A long line of people had formed to come and pay their respects. As an 11-year old standing next to my recently widowed mother, with her standing in front of my dad’s casket, there was a lot about the situation I didn’t fully grasp. (Does anyone ever immediately grasp something like death?) I stood there in new khakis, a blue blazer, and a tie – all purchased for the occasion – not really knowing what to do as these people came and greeted us. All I knew is that standing right there next to my mom was where I was supposed to be. That was my duty.
Up until this point in the evening, I had felt amazingly strong. I didn’t feel a whole lot of sadness, nor did I feel a deep sense of loss. But to say I was numb isn’t quite right either because I remember feeling some type of strength with me. I felt capable of standing tall as I shook hands with people even though I knew why we were all there.
Then I saw my friend. My best friend, really. He was with his mom and dad, all taking small, gradual steps as the line made small, gradual movements forward. When my friend was about 20 feet away, I saw just how hard he was crying, and that he was trying – bless his little boy heart – to avoid eye contact with me in what I’m sure was a brave effort to somehow – in his little boy mind – spare me additional pain.
Eye contact or no, when I saw his tears, something within me changed and changed fast. All of a sudden, the strength I had felt that evening immediately left. My shoulders must have physically sagged because I remember very quickly seeing the situation for what it really was – a tragic, shocking event that would change my life and the lives of my family forever. A profound sense of sadness and loss overcame me. I too began to cry – sob, really – and my mom’s sisters quickly rallied around me and took me to a nearby seat where I buried my face in my hands and bawled.
I don’t remember how long I was there on that seat. I don’t remember what anyone said to me. All I remember was that after a time – maybe a few minutes, maybe up to a half-an-hour – I felt as if the strength came back. I was aware of the profound sadness I had just felt, but I was no longer bound to it. Instead, I felt my shoulders square up and I resumed my place standing next to my mother. For the rest of the night and really, for the next several months, I felt strong. I felt capable. And while I didn’t feel exactly happy or joyful, I at least felt a deep sense of peace and calm.
But something else accompanied the return of that strength that night. My 11-year old mind remembered the story of Jesus on the cross asking Heavenly Father why He had forsaken him. And suddenly I understood. I learned in my heart that night, in the smallest of ways, how it feels when God withdraws. I sensed how Jesus must have felt (even more profoundly so) on the cross. But I also felt the real strength God’s presence provides and just how incredibly powerful and uplifting it is. I felt like Heavenly Father said to me, “Anthony, now you know that I am with you and that I’m giving you strength through this.” It made a huge impression on me and awakened me to the source of that strength I had felt for several days.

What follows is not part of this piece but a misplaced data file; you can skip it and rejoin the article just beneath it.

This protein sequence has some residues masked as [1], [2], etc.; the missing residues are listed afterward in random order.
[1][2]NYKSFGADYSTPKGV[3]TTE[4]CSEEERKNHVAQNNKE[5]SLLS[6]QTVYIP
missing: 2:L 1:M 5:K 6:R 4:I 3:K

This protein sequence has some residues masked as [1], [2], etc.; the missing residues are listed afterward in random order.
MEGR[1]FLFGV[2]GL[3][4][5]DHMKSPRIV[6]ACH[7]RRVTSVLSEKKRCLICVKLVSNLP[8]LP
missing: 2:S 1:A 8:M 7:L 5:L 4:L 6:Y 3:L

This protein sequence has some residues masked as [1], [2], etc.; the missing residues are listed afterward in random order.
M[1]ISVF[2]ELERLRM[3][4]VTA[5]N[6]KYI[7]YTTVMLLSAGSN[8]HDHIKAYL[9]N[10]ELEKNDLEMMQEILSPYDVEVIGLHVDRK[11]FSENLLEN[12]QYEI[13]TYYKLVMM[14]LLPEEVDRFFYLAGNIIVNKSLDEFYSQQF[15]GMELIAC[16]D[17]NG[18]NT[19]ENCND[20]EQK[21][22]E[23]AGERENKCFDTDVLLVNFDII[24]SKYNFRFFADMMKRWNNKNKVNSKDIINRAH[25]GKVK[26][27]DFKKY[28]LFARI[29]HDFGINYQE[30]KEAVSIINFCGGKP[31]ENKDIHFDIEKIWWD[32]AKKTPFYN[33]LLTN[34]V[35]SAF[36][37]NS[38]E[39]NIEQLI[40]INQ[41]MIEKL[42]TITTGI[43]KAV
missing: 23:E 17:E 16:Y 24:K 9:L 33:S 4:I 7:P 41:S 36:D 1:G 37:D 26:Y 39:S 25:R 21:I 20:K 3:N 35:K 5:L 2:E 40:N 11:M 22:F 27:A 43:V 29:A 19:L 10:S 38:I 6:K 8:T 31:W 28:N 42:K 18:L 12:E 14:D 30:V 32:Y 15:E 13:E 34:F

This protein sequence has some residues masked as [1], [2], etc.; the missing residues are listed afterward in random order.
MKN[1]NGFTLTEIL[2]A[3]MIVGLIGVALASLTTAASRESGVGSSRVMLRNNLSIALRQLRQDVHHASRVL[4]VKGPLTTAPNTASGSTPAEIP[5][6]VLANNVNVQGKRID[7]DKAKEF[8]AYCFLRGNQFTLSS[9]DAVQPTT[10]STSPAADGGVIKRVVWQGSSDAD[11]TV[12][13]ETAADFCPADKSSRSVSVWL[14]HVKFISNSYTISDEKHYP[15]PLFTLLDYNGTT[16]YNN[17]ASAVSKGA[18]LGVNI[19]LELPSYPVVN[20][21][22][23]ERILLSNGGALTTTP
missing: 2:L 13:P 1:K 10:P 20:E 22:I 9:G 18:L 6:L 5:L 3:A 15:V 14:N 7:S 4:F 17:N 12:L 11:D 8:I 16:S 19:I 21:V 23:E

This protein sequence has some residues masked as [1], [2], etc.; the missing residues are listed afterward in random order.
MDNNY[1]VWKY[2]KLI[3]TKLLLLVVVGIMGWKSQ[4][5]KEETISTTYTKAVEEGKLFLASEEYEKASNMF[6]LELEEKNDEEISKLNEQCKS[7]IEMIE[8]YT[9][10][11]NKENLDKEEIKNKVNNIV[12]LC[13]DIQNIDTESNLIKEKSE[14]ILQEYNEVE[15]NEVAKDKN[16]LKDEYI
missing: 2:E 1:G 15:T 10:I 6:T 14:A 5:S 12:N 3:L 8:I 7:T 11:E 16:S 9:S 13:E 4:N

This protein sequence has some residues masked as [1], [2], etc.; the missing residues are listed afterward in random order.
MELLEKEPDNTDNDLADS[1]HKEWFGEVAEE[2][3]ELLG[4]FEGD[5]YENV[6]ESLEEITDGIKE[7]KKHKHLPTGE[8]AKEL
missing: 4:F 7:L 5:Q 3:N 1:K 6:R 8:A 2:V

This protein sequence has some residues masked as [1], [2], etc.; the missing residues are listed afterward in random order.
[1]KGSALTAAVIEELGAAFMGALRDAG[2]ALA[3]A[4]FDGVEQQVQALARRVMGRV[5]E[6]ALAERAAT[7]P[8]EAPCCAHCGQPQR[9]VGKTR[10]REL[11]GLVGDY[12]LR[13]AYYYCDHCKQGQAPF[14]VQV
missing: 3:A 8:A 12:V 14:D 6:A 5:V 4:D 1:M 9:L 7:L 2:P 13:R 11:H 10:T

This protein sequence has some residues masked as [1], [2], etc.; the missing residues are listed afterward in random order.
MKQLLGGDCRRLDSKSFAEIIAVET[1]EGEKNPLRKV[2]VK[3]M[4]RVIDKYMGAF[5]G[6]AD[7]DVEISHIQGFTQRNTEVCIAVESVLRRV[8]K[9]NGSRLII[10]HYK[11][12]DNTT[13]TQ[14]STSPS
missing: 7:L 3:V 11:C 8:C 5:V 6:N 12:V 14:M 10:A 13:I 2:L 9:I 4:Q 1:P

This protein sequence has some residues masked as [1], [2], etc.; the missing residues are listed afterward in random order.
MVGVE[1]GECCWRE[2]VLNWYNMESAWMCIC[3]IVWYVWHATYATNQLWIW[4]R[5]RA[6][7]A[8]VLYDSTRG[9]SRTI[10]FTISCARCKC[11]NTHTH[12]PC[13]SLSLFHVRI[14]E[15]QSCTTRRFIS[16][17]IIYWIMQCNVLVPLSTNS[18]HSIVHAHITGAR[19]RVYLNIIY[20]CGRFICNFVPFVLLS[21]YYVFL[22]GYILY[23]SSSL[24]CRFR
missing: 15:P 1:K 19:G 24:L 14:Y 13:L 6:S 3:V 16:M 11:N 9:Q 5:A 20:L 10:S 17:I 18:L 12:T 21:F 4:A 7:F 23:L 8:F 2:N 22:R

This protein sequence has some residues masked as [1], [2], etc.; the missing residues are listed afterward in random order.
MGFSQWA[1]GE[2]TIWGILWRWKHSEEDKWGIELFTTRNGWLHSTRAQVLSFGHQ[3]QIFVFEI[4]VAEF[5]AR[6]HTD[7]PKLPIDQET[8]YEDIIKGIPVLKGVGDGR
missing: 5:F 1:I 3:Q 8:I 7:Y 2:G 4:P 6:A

I’ve since wondered if what I experienced was nothing more than a child moving through the grief cycle as he processes the many emotions he encounters with the death and funeral of a parent. I’ve wondered if I’ve superimposed a religious interpretation on a very natural, perhaps even neurological process as I witnessed my friend’s reaction to the reality of my family’s situation. I think I’ve been open to that possibility. But the feelings I had that night were more than just mere emotional strength, as important as that was. Rather, I was given a personalized message from an all-knowing, loving God that He was seeing me through this. He used a familiar experience from Christ’s last mortal day to teach me about what the Savior experienced. And I’ve always remembered it.
From that moment on, I began to more authentically believe in Jesus Christ as the Son of God. I could really believe in Him as my Savior. And I had greater confidence in the reality of a listening, attentive, and personal Father in Heaven, a confidence that in turn has grown throughout my life. In short, I gained a witness that night of a God who mercifully allows us to suffer but lovingly enables us to overcome.
He lives. Time to believe.